New York — Beginning this season, some 65,000 leaders of the American arts scene have a new source of information and commentary - a handsome, carefully produced magazine called Vantage Point: Issues in American Arts.
Published by the American Council for the Arts (ACA), a national organization founded in 1960, the magazine has targeted an audience of artists, corporate managers, political and educational figures, and trustees and directors of arts institutions.
Its initial funding, however, comes from a different kind of source: InterNorth Inc., a diversified energy-based corporation from Omaha, Neb.
Why did a Midwestern company with interests in oil, natural gas, and petrochemicals decide to fund a New York-based publication devoted to arts issues?
''To most everyday people,'' says InterNorth spokesman Randall Blauveldt, ''a corporation is a sort of nameless, faceless monolith. And that's not the way it should be. We have an impact on many people all over the country. We make a profit from the country, after all. So we have a civic responsibility to return some of that benefit to the country. Getting involved with the arts, cultural activities, and education is a way of exercising that cultural responsibility.''
For about five years before Vantage Point made its debut, the ACA published a magazine called American Arts, received by more than 10,000 artists, art supporters, and administrators. But according to Vantage Point editor David Kuhn , the council wanted its magazine to be ''more self-sufficient'' and ''oriented more to issues.'' A decision was made to rethink and rename the publication and to seek money for an effective effort to boost circulation.
The aim, Mr. Kuhn says, was to design a new magazine and support it with ''a fairly elaborate and sophisticated marketing campaign involving direct mail and controlled subscriptions.'' As part of the subscription strategy, state arts agencies (such as the New York State Council on the Arts) were asked to identify art-world leaders. These names were gathered into a list of potential customers for Vantage Point's interdisciplinary offerings.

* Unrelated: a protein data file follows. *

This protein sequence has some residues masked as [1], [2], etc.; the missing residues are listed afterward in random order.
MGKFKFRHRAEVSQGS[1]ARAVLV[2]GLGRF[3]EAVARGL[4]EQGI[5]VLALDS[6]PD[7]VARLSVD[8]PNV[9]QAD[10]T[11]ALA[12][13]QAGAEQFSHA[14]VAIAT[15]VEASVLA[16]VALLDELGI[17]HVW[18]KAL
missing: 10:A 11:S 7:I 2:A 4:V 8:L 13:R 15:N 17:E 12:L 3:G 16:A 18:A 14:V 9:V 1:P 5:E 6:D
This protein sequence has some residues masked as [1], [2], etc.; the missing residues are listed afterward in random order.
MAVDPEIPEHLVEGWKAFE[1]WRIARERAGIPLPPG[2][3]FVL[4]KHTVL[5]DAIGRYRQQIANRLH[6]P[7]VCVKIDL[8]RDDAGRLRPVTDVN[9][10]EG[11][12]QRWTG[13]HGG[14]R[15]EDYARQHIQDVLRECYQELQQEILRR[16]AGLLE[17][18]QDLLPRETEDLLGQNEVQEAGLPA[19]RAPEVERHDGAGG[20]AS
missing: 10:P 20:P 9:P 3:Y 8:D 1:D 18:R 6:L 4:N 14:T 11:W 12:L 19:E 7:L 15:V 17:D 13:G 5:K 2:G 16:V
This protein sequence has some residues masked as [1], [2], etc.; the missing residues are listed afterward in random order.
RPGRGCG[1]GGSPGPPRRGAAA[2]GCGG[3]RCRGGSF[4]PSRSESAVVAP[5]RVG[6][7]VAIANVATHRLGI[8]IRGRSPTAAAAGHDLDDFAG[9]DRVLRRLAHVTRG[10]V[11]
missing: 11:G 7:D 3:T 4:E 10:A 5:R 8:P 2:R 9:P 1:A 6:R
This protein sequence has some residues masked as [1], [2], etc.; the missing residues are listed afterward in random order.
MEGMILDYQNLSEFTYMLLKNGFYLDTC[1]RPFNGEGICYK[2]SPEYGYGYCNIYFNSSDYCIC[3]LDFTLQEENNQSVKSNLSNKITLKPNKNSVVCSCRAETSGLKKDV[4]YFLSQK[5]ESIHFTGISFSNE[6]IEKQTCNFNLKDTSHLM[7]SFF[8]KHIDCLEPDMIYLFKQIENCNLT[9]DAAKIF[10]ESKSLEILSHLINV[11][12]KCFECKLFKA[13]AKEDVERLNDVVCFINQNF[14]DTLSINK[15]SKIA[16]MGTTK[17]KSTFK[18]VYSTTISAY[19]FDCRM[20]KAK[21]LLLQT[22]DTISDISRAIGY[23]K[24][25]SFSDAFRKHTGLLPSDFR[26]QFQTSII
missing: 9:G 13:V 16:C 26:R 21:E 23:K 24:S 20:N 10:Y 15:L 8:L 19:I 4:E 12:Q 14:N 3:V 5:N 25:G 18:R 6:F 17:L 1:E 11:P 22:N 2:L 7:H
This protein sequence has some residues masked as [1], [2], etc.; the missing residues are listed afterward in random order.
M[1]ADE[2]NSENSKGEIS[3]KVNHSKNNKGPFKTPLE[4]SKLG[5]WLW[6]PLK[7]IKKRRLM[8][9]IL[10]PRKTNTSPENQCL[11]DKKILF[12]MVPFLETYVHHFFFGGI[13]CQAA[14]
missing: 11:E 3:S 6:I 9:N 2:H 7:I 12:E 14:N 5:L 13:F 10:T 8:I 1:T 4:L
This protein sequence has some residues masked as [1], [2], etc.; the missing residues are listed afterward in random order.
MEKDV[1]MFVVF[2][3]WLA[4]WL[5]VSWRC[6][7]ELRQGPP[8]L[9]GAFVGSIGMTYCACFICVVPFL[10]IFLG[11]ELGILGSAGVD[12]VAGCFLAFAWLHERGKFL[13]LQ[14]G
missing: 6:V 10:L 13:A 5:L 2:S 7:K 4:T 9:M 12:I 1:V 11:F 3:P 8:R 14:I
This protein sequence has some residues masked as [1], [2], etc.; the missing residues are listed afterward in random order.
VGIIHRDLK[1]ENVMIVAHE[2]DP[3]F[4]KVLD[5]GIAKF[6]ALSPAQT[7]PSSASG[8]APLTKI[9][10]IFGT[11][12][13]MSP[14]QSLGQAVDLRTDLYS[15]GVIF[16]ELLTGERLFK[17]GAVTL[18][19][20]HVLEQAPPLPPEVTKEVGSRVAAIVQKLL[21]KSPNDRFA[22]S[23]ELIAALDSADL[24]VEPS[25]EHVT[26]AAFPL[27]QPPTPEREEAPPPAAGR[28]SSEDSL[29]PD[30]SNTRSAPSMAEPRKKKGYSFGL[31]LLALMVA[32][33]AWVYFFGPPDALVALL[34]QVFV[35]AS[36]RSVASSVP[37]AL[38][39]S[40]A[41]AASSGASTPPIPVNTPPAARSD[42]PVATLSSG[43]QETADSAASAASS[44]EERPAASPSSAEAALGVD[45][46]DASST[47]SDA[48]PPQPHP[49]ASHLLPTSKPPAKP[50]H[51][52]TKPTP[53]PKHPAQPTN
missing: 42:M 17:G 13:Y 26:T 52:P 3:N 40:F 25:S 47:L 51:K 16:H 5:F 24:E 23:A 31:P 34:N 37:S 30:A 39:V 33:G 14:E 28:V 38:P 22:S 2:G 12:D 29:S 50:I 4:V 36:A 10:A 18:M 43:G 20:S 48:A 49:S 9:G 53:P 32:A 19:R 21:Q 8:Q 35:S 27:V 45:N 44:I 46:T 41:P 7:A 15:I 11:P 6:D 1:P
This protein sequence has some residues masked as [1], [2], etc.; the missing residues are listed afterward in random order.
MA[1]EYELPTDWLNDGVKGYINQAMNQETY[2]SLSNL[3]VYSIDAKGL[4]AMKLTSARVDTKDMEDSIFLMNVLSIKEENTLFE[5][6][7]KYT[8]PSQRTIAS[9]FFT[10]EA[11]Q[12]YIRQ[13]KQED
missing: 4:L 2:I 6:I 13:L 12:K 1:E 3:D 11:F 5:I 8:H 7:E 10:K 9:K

''The circulation started at - and will be kept at - 65,000,'' according to editor Kuhn. To ensure this, arts leaders (for example, members of Congress with an interest in the arts) will continue to receive the magazine even if they don't subscribe. About 10 to 15 percent of the subscriptions will be free of charge, Kuhn estimates.
Looking for money to seed its new publication, the ACA approached InterNorth about a year before the first issue appeared in September. ''InterNorth was told that the magazine was a major initiative,'' says editor Kuhn, ''with a potentially huge impact on people who make decisions in the arts and influence cultural policies because they sit on boards and run institutions.''
InterNorth also received a detailed breakdown of the plan to make Vantage Point successful. A conviction that the magazine will be self-supporting is central to the relationship between the arts council and its corporate helper. InterNorth's contribution is meant as a temporary support while the rolls of former American Arts subscribers are supplemented by members of the new ''controlled'' subscription list. The company's financial association with the publication is expected to last no more than two years - ending when Vantage Point is standing strongly on its own feet and grant money has been replaced by subscription revenues.
Meanwhile, the corporation owns no part of Vantage Point. ''It just supported the start of the magazine because it believes in the venture,'' says Kuhn.
What makes Vantage Point different from other arts magazines is its breadth of concern. Many disciplines are already served by specialized publications such as American Film and Opera News, which deal with aesthetic and practical trends in various fields. Also on hand are service organizations like the American Museum Association, many of which issue publications offering professional information for their constituents. But Kuhn says that ''there's no magazine that touches on all the arts and the broader issues that affect the arts community.'' Even the former ACA organ, American Arts, ''dealt with service rather than issues,'' he adds. Vantage Point is the other way around.
Asked why business concerns are often willing to aid arts enterprises, Kuhn speculates that ''they like basking in the glow of arts institutions, especially 'sexy' ones like, say, the Metropolitan Museum of Art. It's a matter of corporate image. Also, it can give a company a national tie, not just a local one.''
InterNorth seems to fit this pattern, seeing its contribution to Vantage Point not as a philanthropical gesture but a business move that will boost its name recognition and national visibility. ''They would like to be associated with an elegant and sophisticated arts venture,'' Kuhn says.
Bearing this out, spokesman Blauveldt says InterNorth is ''very interested in supporting artistic and cultural activity,'' adding that the corporation had representatives on the ACA board before Vantage Point was conceived. Among other activities, InterNorth also administers the InterNorth Art Foundation, which owns three collections of American Western art and makes them available for public displays and tours.